Most of the film’s depicted technology was also given considerable scientific thought and some of what’s on display, which didn’t really exist at the time of production, has actually become reality by now. Perfectly balancing intricate storyline and serious themes of determinism vs. free will and the dangers of preventive crime measures by government with action-packed spectacle, Minority Report is a highly entertaining dystopian film and not as bleak as many other entries on this list. The film was nominated for eleven Saturn Awards, winning four of them for Best Science Fiction Film, Director, Writing and Supporting Actress for Samantha Morton.


12. They Live (John Carpenter, 1988)

They Live

Definitely a dystopian film, although one might need sunglasses to see it, They Live is a satirical science fiction/horror hybrid directed by John Carpenter, who after a few failures at the box-office and heightened studio interference had signed a contract with Carolco, which allowed him greater creative freedom in exchange for working with smaller budgets. The first result of this contract was They Live.

John Nada (Roddy Piper) is an unemployed drifter who finds construction work in Los Angeles and befriends Frank Armitage (Keith David). Frank takes him to a shanty town where John takes up residence as he stubbles across some strange going ons in the local church. When the church is raided by police one night, John finds a box of sunglasses in the wreckage, which he hides after taking one for himself.

Soon he finds out that the sunglasses are far from normal and that wearing them allows a person to see the world as it really is: dominated by aliens and full of subliminal messages through advertising to ensure mankind sticks to consuming and obeying whilst small surveillance drones monitor everybody’s movements on the streets.

He goes back to get the rest of the sunglasses and convinces Frank, after a lengthy fist-fight, to wear a pair too. The two men then join the resistance where they learn that the aliens use a special broadcast to hypnotise people into not seeing the truth around them and that stopping the broadcast is the only way for the world to wake up.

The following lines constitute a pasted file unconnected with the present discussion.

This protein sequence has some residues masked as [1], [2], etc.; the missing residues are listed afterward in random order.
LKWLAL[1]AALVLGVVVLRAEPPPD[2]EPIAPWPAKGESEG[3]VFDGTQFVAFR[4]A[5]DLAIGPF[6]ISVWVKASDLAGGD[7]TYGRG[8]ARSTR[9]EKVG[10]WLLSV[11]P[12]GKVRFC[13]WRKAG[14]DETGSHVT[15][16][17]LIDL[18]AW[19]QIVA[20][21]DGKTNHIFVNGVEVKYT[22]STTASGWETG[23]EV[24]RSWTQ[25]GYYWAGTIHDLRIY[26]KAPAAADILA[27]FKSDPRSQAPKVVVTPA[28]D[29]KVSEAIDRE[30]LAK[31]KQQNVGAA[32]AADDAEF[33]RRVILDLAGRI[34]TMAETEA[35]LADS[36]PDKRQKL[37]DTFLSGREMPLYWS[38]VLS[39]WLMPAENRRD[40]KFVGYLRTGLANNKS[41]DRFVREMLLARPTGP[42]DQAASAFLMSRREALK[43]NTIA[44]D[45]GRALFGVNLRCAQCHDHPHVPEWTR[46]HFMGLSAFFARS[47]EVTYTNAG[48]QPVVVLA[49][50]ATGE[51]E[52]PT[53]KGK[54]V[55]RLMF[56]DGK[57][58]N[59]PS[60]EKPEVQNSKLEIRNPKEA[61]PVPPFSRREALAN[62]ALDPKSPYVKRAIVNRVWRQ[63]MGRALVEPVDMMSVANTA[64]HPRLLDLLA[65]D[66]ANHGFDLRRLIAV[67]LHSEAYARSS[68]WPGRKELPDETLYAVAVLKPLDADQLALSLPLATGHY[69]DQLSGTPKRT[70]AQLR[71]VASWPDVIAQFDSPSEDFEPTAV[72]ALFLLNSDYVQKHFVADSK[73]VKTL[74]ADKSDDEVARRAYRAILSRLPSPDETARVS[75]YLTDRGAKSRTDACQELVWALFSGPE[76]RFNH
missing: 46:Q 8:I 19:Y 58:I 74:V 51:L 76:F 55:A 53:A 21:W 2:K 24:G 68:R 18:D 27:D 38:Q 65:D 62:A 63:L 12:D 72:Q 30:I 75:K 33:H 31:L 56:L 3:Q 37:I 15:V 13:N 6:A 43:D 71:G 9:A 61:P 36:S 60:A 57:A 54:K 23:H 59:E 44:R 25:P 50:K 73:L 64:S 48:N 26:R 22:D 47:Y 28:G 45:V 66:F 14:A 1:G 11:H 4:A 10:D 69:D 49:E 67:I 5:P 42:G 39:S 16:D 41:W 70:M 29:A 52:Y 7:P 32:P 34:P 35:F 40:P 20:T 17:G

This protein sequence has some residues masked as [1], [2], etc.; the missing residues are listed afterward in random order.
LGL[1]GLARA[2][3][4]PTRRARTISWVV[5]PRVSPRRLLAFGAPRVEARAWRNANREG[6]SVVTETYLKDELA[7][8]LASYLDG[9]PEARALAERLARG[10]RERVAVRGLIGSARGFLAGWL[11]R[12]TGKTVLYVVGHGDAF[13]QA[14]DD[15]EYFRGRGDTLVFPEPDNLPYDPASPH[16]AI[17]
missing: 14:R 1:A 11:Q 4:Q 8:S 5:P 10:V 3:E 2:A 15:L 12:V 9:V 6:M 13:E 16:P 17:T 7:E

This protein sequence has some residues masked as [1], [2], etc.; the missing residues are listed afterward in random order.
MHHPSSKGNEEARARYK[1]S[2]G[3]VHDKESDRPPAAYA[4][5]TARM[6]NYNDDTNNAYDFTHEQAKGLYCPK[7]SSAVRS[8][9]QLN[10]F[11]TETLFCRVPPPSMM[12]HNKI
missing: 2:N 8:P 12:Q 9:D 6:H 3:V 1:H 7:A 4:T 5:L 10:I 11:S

There’s a lot to like in They Live and Carpenter manages to squeeze everything from his limited budget. The central concept of the sunglasses, which allow one to see the world as it really is, black and white and filled with propaganda through advertising and commercialism in a seemingly free society, is simply great and the film also features one of the best fight scenes ever put on film as Roddy Piper and Keith David lay into each other for more than five minutes.

The film combines sci-fi and horror elements with biting satire and action and the film also sports a classic one-liner about chewing gum and kicking ass. As long as you don’t let the budget restrictions or Piper’s dubious acting put you off, this is one hell of a B-Movie.


11. The Matrix (The Wachowski Brothers, 1999)


Whilst not their first feature film, there is no doubt that The Matrix was the movie that put the Wachowski Brothers on the map in a big way, and they have been struggling to make anything half as impressive ever since.

Thomas Anderson (Keanu Reeves), who goes by the hacker-alias Neo, is a regular guy working in a cubicle whilst doing some hacking in his spare time. One day he is contacted by what is seemingly another hacker, Trinity (Carrie-Anne Moss), who tells him that Morpheus (Laurence Fishburn) will be able to reveal the truth about “The Matrix”, a term Neo has been encountering repeatedly online.

When meeting Morpheus, Neo is given a choice of taking one of two ; if he takes the blue pill, all will go on as it did before and he will forget about their meeting but if he takes the red pill, Neo will learn the truth and nothing will ever be the same again. Neo chooses the red pill and wakes up in the real world, a futuristic dystopian nightmare where machines have taken over the world, enslaved nearly everybody and created a massive artificial intelligence illusion (the world Neo knew before taking the red pill and always assumed to be real).